When U.S. Secretary of Energy Ernest Moniz visited Idaho National Laboratory earlier this week, he expressed frustration over his department’s inability to send nuclear fuel to the lab for research.
He said preventing entry of the fuel could impact the lab’s future research capabilities, and affect the country’s ability to meet international research agreements. “We simply will not be able to accomplish our goals, to put it bluntly,” he said.
Moniz did not directly address the 1995 Settlement Agreement in his remarks. The document regulates federal nuclear fuel and radioactive waste cleanup operations in Idaho. It is the reason Idaho Attorney General Lawrence Wasden has been able to prevent entry of the spent fuel shipments, as a consequence for the U.S. Department of Energy not meeting a major waste cleanup requirement.
But the secretary’s comments nevertheless brought renewed attention to a long-simmering debate in Idaho: After more than 20 years, does the landmark agreement between the state and federal government need to be renegotiated? Should it better reflect today’s nuclear research and cleanup realities, while still holding DOE accountable for past actions?
Many officials and experts say yes. Updating the agreement would allow INL to carry out its nuclear energy research mission independently of DOE cleanup operations on the desert site. It might move certain radioactive waste cleanup deadlines, to make them more realistic. And it could help to ensure a new type of modular nuclear reactor is built in eastern Idaho.
But others argue that the document — signed by Idaho, DOE and the U.S. Navy, and settling a lawsuit filed by the state — should remain as it is. Renegotiation could only weaken Idaho’s power to regulate DOE, a notoriously untrustworthy agency, they argue. Other states with federal nuclear research and cleanup operations can only wish they had similar sway over the feds’ actions, they say.
The Post Register this week gathered a wide range of opinions on the future of the 1995 Settlement Agreement, and whether there might soon be a serious effort to renegotiate it. Here is what they had to say:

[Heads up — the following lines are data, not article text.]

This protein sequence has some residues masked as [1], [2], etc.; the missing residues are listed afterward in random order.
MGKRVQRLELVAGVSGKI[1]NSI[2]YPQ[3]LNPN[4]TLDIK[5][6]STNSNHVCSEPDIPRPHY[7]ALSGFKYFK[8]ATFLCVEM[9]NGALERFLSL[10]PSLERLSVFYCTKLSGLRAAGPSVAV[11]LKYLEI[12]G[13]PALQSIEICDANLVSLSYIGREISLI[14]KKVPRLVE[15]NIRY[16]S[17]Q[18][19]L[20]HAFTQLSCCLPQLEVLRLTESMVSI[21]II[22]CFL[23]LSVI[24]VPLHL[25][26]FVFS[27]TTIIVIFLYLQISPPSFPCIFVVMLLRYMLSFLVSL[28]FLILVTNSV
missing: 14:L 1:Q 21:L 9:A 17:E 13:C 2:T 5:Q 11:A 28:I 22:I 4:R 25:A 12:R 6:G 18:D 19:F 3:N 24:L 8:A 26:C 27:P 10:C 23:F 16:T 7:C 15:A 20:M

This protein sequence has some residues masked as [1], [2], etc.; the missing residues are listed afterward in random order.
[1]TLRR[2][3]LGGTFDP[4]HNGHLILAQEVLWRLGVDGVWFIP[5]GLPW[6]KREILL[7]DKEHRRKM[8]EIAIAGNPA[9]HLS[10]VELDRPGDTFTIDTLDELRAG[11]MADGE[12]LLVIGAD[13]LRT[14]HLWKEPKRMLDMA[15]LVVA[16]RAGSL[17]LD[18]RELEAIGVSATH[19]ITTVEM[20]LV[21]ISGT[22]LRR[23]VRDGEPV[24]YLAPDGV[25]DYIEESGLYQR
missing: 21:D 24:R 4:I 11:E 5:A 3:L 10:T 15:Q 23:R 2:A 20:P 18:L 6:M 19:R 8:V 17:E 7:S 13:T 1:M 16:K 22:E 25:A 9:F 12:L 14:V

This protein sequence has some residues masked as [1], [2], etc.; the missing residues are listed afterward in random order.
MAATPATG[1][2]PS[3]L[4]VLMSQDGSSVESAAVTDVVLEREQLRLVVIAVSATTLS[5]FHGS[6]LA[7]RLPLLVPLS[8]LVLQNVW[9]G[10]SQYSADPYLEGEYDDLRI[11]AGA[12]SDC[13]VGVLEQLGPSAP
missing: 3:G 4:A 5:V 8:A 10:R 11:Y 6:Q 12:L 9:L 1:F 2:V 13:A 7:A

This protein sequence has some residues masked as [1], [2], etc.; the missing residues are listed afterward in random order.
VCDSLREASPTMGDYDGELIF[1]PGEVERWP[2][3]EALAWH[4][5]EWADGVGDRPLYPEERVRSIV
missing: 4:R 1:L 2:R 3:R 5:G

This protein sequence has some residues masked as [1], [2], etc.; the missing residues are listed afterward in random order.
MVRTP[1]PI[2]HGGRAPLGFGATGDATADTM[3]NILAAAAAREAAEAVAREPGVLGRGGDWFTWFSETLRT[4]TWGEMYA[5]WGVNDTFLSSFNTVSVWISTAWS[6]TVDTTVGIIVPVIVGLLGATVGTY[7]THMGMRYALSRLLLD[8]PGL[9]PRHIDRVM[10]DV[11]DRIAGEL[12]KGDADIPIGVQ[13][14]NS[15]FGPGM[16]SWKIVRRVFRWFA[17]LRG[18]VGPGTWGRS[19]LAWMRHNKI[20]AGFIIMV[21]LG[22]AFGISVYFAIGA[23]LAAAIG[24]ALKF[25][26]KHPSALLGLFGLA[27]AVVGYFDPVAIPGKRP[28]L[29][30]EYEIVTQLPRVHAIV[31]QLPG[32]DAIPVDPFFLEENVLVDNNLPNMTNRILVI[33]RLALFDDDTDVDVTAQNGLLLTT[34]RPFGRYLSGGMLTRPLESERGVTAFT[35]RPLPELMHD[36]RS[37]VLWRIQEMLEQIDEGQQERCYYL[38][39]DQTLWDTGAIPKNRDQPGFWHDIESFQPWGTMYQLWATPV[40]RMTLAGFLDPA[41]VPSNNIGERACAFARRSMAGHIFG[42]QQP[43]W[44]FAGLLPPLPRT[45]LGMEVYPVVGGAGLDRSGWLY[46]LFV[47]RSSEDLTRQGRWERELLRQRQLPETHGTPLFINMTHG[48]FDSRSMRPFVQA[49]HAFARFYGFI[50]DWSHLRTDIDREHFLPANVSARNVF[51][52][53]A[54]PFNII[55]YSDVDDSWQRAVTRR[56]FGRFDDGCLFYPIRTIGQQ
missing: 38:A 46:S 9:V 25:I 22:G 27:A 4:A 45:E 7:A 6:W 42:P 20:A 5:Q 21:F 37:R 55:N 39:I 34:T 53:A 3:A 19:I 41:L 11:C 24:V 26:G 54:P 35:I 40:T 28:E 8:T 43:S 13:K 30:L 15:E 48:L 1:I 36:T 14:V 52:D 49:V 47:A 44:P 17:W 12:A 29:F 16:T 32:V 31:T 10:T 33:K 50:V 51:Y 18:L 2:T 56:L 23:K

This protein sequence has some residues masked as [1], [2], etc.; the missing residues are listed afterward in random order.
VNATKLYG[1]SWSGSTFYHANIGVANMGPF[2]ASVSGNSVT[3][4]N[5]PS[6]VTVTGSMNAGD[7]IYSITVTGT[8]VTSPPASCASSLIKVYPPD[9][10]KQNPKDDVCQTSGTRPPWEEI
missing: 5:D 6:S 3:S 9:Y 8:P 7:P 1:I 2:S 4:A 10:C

Lawrence Wasden, attorney general
In an emailed response to questions via a spokesman, Wasden said he “recognizes that there may be certain aspects of the 1995 Settlement Agreement that may be ripe for renegotiating, or tweaking.”
He said he has shown a willingness to make adjustments to the agreement in the past, including a memorandum of understanding with DOE in 2011 and an addendum with the Navy in 2008.
But Wasden said disconnecting the DOE’s cleanup and lab functions — a major undertaking that several state and federal officials have called for — would “undermine the purpose of the agreement,” and “is not an option.”
The agreement, as it stands currently, “provides the only leverage — language allowing the state to preclude shipments of spent fuel — to keep the DOE on track,” Wasden said.
He added there have yet to be any “formal overtures” from the DOE to his office to begin a renegotiation of the agreement.
C.L. “Butch” Otter, governor
The governor disagrees with Wasden on whether to let spent fuel shipments into INL, though he has been publicly quiet about it. A waiver to allow spent fuel in regardless of DOE missing cleanup deadlines requires approval from both Otter and Wasden — and Wasden has thus far refused to sign.
But Otter is not in favor of renegotiating the Settlement Agreement, his spokesman Jon Hanian said.
In an emailed statement, Hanian said the governor “remains committed to the ongoing mission at the INL which includes the need to have access to limited amounts of spent fuel for research.”
He noted that the 2011 memorandum of understanding between the state and DOE already allows for the limited research quantities of commercial spent nuclear fuel to be sent to the lab, assuming the waiver is signed.
“Therefore we do not believe there is a need to renegotiate the landmark agreement,” Hanian said. “Governor Otter views the ability of the lab to access those limited quantities of spent fuel as not only important for our national security but also the future of the lab itself.”
Cecil Andrus, former governor
Andrus, who hammered out the agreement with another former Idaho governor, Phil Batt, has made it clear for years that he thinks the Settlement Agreement should stay as is. Changing it would only weaken the state’s power, he said.
“The ‘95 Agreement is the only vehicle in existence to force (DOE) to put some of their money and effort into the cleanup,” he said in an interview this week. Andrus said the department’s top priority should be ensuring 900,000 gallons of liquid radioactive waste is cleaned up as quickly as possible.
The agreement, he said, “is all we have to protect the people, and to give that away is ludicrous.” He said the reason some at the lab and elsewhere would like to see the research mission separated from cleanup is simply to bring more spent fuel, or “waste,” into Idaho.